Elon Musk testifies on day two of Tesla tweet trial

Elon Musk testifies on day two of Tesla tweet trial

SAN FRANCISCO (AP) — Elon Musk returned to federal court in San Francisco on Monday to testify in a class action lawsuit filed by Tesla investors alleging he misled them with a tweet.

In the tweet that led to a $40 million deal with securities regulators, Musk claimed he prepared the financing to take Tesla private in a deal that never came close.

The trial hinges on whether two tweets Musk posted on August 7, 2018 hurt Tesla shareholders over a 10-day period before Musk admitted the acquisition he was planning would not go through.

Musk, who said Monday he “had trouble sleeping last night and unfortunately I’m not in the best of shape,” testified that it was important for the jury to know that he “felt the funding was secured” because he “Solely own SpaceX shares”. ”

“Like I sold shares in Tesla to buy Twitter. … I didn’t want to sell Tesla stock, but I sold Tesla stock,” he said of the stock sale to offset a lack of funding from other sources for his $44 billion Twitter privatization deal. Musk sold nearly $23 billion worth of shares in his automaker between last April, when he began taking a position on Twitter, and December.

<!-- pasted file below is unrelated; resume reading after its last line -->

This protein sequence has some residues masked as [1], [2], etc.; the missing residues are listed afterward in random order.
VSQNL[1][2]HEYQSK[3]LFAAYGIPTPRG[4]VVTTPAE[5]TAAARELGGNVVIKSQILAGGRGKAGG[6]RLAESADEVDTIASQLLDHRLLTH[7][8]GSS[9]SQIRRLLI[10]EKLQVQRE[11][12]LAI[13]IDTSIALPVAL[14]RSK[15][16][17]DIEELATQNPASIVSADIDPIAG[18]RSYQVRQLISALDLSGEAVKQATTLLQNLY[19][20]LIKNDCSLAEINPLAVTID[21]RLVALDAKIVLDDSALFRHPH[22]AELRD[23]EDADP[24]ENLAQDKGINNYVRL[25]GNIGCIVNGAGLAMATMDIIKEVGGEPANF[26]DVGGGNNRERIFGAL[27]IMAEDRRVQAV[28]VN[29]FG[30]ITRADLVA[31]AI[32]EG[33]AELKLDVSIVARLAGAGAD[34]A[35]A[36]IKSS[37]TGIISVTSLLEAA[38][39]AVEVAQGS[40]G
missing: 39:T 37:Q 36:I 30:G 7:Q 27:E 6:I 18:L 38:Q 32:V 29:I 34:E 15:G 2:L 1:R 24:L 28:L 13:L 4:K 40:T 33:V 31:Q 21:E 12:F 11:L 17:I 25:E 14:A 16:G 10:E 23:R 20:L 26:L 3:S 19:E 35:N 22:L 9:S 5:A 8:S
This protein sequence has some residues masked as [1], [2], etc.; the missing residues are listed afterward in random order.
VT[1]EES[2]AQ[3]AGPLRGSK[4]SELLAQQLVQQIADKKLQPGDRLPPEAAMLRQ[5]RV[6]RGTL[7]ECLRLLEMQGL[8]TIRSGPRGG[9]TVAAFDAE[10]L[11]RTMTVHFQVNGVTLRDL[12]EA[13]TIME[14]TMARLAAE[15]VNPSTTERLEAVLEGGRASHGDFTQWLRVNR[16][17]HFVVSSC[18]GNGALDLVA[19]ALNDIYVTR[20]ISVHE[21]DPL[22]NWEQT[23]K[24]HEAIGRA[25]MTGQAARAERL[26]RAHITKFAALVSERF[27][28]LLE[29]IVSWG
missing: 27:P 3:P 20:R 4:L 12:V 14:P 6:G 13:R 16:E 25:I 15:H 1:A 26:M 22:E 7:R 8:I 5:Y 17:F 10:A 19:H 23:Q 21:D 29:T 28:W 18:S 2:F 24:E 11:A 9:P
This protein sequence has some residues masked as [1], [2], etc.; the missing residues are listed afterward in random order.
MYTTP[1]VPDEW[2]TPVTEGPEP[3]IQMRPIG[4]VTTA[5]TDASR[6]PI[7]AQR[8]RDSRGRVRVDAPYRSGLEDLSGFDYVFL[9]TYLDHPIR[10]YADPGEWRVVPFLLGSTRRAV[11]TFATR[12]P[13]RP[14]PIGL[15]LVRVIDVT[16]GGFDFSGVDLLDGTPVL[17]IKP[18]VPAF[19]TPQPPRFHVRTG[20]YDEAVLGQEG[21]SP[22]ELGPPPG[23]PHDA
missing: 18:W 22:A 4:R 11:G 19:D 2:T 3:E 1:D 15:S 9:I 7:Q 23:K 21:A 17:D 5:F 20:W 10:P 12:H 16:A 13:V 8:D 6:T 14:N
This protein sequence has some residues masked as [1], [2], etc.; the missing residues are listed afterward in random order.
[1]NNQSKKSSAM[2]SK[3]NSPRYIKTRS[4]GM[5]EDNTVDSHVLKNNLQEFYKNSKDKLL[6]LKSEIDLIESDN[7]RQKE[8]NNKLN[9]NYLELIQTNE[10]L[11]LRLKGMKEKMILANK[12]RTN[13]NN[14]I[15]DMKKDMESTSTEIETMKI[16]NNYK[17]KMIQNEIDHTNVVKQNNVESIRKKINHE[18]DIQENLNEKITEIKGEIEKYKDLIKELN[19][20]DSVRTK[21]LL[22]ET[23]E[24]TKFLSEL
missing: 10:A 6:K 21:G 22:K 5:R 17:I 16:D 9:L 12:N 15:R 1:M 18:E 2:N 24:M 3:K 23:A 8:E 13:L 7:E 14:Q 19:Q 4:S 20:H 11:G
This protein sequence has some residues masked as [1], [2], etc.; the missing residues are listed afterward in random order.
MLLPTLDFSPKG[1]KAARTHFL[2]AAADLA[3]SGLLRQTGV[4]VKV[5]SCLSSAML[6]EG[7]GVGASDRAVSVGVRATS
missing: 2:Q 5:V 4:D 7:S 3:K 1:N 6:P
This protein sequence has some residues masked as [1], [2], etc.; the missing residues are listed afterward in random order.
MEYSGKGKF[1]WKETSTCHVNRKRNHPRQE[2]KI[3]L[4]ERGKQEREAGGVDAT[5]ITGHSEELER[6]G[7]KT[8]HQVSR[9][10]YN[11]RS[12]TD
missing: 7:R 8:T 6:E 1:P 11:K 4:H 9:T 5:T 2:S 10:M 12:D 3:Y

“My SpaceX stock alone would have meant funding was secured,” Musk said of the 2018 tweets.

Before Musk took the stand on Friday, U.S. District Judge Edward Chen said the jury could find those two tweets false, leaving it up to them to determine whether Musk was intentionally misleading investors and causing them losses with his testimony have.

Musk has previously claimed he entered the SEC settlement under duress and claimed he secured financial backing for a Tesla buyout in meetings with officials from the Saudi Arabia Public Investment Fund.

In the first tweet of 2018, Musk explained that funding for a $72 billion buyout of Tesla — or $420 per share — was “secured” at a time when the electric-car maker was still grappling with production issues had and was worth far less than it is now. Musk followed up a few hours later with another tweet indicating a deal was imminent.

Nicholas Porritt, an attorney representing Tesla shareholders, asked Musk if he “left at 420 because it was a joke your girlfriend enjoys.” Musk responded that he thinks there’s “some karma” around the number 420 — which is also a slang reference to marijuana — although he added that he doesn’t know “if it’s good karma or bad karma at this point.”

He then said the number was a “coincidence” and represented a 20% premium to Tesla’s stock price at the time.

After it emerged that the money was not in place to take Tesla privately, Musk resigned as Tesla chairman but remained CEO under the Securities and Exchange Commission settlement without admitting wrongdoing.

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